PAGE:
Note that it will most likely take up to a year or so for the report to move from a status of preliminary and factual  to final or probable cause.  So you will need to check back every few months for a year or so to see if the report has been updated.  Eventually the NTSB will post a probable cause of what their investigation concluded may have been the cause.  But also be aware that often times the report concludes with a "... for unknown reasons," which means that there will forever be a question as to what really happened.

From reading the various news articles about your friends, it does seem the community has suffered a great loss.  My thoughts are with you and the family of the victims as you and they grieve.


edit:  Converted link to working hyperlink.
« Last Edit: December 04, 2008, 09:59:02 AM by KSYR-pjr » Logged

Regards, Peter
ATC Feed:  Syracuse (KSYR), NY
jportzer
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« Reply #6 on: December 08, 2008, 05:39:42 PM »

A preliminary report is now posted here:
http://www.ntsb.gov/ntsb/brief.asp?ev_id=20081124X30428&key=1
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KSYR-pjr
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« Reply #7 on: December 08, 2008, 06:00:53 PM »

Damn, that accident is eerily similar to the Angel Flight accident last August.
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unclejay
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« Reply #8 on: December 10, 2008, 10:45:46 AM »

'Rare cases where an autopilot malfunctioned' Huh??

Ha ha tell me another - how about FREQUENT cases where an autopilot malfunctioned.

All it takes is to have the trim run away and BAM you're in a flat spin within 2 seconds.. and indeed you cant recover in a baron.
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KSYR-pjr
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« Reply #9 on: December 10, 2008, 10:55:43 AM »

Ha ha tell me another - how about FREQUENT cases where an autopilot malfunctioned.

That's interesting.  Perhaps I failed to search the NTSB reports correctly but in my search I turned up a very low number of known run-away pitch trim/AP failures as a stated or probable cause of accidents over the last 10 years.

What statistics (as in non-anecdotal) do you have to support your claim?
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ATC Feed:  Syracuse (KSYR), NY
T_N_T
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« Reply #10 on: December 10, 2008, 10:56:51 PM »

News story from WSMV Channel 4 Nashville

http://www.wsmv.com/news/18050094/detail.html


Sounds like he was closer to John C. Tune(which is a small Cesna Airport) than KBNA
« Last Edit: December 10, 2008, 11:01:31 PM by T_N_T » Logged
atcshooter
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« Reply #11 on: March 01, 2009, 01:29:38 AM »

[He was not on autopilot..I can tell you from a fact.
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atcshooter
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« Reply #12 on: March 01, 2009, 01:30:52 AM »

He was not on autopilot, it was a baron, and weather was the main factor.  Enough said.
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KSYR-pjr
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« Reply #13 on: March 01, 2009, 09:13:08 AM »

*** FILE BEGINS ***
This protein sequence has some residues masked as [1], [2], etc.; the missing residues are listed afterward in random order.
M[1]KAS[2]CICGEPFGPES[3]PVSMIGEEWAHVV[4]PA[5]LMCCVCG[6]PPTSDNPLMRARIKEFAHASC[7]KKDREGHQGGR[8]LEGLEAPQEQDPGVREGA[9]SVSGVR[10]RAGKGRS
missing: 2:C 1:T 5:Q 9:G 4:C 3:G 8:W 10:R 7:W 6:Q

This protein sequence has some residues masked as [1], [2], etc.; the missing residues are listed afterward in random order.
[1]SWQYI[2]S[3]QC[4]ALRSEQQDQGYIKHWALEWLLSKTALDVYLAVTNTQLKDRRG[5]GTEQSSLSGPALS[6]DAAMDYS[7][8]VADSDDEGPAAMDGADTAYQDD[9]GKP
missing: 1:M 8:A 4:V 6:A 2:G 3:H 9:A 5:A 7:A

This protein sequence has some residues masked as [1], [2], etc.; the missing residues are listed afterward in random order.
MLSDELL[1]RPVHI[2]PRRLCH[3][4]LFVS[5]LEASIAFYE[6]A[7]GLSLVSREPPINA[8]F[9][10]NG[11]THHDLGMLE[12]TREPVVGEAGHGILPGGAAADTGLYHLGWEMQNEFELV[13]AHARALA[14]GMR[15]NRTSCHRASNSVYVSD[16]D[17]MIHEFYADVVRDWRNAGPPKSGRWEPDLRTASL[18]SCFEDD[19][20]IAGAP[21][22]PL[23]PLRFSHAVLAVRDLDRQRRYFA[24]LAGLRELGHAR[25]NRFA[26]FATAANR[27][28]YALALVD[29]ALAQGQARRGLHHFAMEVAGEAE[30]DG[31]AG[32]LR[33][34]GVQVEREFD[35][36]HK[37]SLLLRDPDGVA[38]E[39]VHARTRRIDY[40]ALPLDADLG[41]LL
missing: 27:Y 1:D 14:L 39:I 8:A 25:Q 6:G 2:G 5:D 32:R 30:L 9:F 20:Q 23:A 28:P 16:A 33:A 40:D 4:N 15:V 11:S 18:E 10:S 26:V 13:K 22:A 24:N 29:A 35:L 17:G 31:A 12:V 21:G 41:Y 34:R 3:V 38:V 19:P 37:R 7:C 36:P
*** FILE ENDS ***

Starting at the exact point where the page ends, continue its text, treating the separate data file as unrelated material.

He was not on autopilot, it was a baron, and weather was the main factor.  Enough said.

So, someone with no posting history here makes a bold, definitive statement about an accident that is still being investigated by the NTSB and I am expected to stand back in awe over this inside knowledge.   Perhaps that is how accidents are discussed in AOL chat rooms but excuse me if I am less than impressed with your statement.
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Jason
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« Reply #14 on: March 01, 2009, 09:56:25 AM »

[He was not on autopilot..I can tell you from a fact.

Unfortunately nothing is a fact until officially released by the NTSB.  I've discussed many accidents over the last few years.  I have learned to hold back any speculation while the NTSB does their job.  Until then, nothing is a fact.

Best,
Jason
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flygirltammy
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« Reply #15 on: March 01, 2009, 02:29:11 PM »

So. so sad. i have read the reports but I cannot bring myself to listen to the audio yet.
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KJET100
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« Reply #16 on: March 01, 2009, 09:14:56 PM »

I'd like to remind you that just because something is released and/or stated by the NTSB / Government, does not necessarily make it FACT. People ARE allowed to draw their own informed, researched opinions. This is not "speculating" or doing the perished a disservice (as the media pushes), it is making educated guesses. We are learning. That is WE. Meaning everyone. Not just the NTSB/FAA/GOV. I know enough about aircraft icing to understand it in a limited sense. I know enough about aircraft behavior and some failures to simulate in my own mind probability. You can go through the list and probably narrow it down to something common ie; failure, icing, etc. I don't believe so many accidents should be chalked-up to "spatial disorientation." I think that's an easy way to say "general problem with the piloting." And write it off.

If you are naive enough to actually believe that NTSB/FAA gospel is 100% rightful, truthful, fact, then this does not pertain to you. Nevermind. But if you have an independant and research based method of dealing with things (especially pertaining to complex situations) such as air disasters, then you'll get what I'm saying and not be offended. It's not my intention to offend. But rather open up more discussion.